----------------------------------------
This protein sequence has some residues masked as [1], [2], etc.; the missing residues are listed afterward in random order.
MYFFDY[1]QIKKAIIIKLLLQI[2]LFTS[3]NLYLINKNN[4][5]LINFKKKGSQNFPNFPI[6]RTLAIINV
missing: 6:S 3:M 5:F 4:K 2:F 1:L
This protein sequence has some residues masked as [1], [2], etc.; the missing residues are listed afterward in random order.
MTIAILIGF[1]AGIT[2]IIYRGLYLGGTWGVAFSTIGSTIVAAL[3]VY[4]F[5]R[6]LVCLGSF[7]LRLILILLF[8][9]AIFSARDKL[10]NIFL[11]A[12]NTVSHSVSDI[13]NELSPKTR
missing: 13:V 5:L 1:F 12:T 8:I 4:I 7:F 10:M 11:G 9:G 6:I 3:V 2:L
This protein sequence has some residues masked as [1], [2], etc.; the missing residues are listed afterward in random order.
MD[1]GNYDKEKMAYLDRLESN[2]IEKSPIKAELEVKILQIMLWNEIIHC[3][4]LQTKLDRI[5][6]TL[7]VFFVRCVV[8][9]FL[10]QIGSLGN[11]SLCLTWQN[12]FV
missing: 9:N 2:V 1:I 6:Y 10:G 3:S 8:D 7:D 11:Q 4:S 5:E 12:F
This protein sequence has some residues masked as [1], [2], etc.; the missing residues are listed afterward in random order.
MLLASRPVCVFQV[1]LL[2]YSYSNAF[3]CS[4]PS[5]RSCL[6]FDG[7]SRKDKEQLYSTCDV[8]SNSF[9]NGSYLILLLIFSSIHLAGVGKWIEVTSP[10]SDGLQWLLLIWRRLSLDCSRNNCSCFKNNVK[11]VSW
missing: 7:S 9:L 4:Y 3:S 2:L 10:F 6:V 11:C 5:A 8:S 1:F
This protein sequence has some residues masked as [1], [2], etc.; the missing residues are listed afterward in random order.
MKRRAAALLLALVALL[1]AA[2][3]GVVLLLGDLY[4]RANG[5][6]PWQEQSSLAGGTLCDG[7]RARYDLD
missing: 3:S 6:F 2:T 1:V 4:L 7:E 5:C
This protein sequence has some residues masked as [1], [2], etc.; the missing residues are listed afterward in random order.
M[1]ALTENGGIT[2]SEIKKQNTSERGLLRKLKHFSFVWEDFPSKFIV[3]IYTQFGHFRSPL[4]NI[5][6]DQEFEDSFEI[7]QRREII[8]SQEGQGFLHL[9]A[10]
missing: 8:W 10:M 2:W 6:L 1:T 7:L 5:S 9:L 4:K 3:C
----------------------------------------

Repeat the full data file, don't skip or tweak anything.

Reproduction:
This protein sequence has some residues masked as [1], [2], etc.; the missing residues are listed afterward in random order.
MYFFDY[1]QIKKAIIIKLLLQI[2]LFTS[3]NLYLINKNN[4][5]LINFKKKGSQNFPNFPI[6]RTLAIINV
missing: 6:S 3:M 5:F 4:K 2:F 1:L
This protein sequence has some residues masked as [1], [2], etc.; the missing residues are listed afterward in random order.
MTIAILIGF[1]AGIT[2]IIYRGLYLGGTWGVAFSTIGSTIVAAL[3]VY[4]F[5]R[6]LVCLGSF[7]LRLILILLF[8][9]AIFSARDKL[10]NIFL[11]A[12]NTVSHSVSDI[13]NELSPKTR
missing: 13:V 5:L 1:F 12:T 8:I 4:I 7:F 10:M 11:G 9:G 6:I 3:V 2:L
This protein sequence has some residues masked as [1], [2], etc.; the missing residues are listed afterward in random order.
MD[1]GNYDKEKMAYLDRLESN[2]IEKSPIKAELEVKILQIMLWNEIIHC[3][4]LQTKLDRI[5][6]TL[7]VFFVRCVV[8][9]FL[10]QIGSLGN[11]SLCLTWQN[12]FV
missing: 9:N 2:V 1:I 6:Y 10:G 3:S 8:D 7:D 11:Q 4:S 5:E 12:F
This protein sequence has some residues masked as [1], [2], etc.; the missing residues are listed afterward in random order.
MLLASRPVCVFQV[1]LL[2]YSYSNAF[3]CS[4]PS[5]RSCL[6]FDG[7]SRKDKEQLYSTCDV[8]SNSF[9]NGSYLILLLIFSSIHLAGVGKWIEVTSP[10]SDGLQWLLLIWRRLSLDCSRNNCSCFKNNVK[11]VSW
missing: 7:S 9:L 4:Y 3:S 2:L 10:F 6:V 11:C 5:A 8:S 1:F
This protein sequence has some residues masked as [1], [2], etc.; the missing residues are listed afterward in random order.
MKRRAAALLLALVALL[1]AA[2][3]GVVLLLGDLY[4]RANG[5][6]PWQEQSSLAGGTLCDG[7]RARYDLD
missing: 3:S 6:F 2:T 1:V 4:L 7:E 5:C
This protein sequence has some residues masked as [1], [2], etc.; the missing residues are listed afterward in random order.
M[1]ALTENGGIT[2]SEIKKQNTSERGLLRKLKHFSFVWEDFPSKFIV[3]IYTQFGHFRSPL[4]NI[5][6]DQEFEDSFEI[7]QRREII[8]SQEGQGFLHL[9]A[10]
missing: 8:W 10:M 2:W 6:L 1:T 7:L 5:S 9:L 4:K 3:C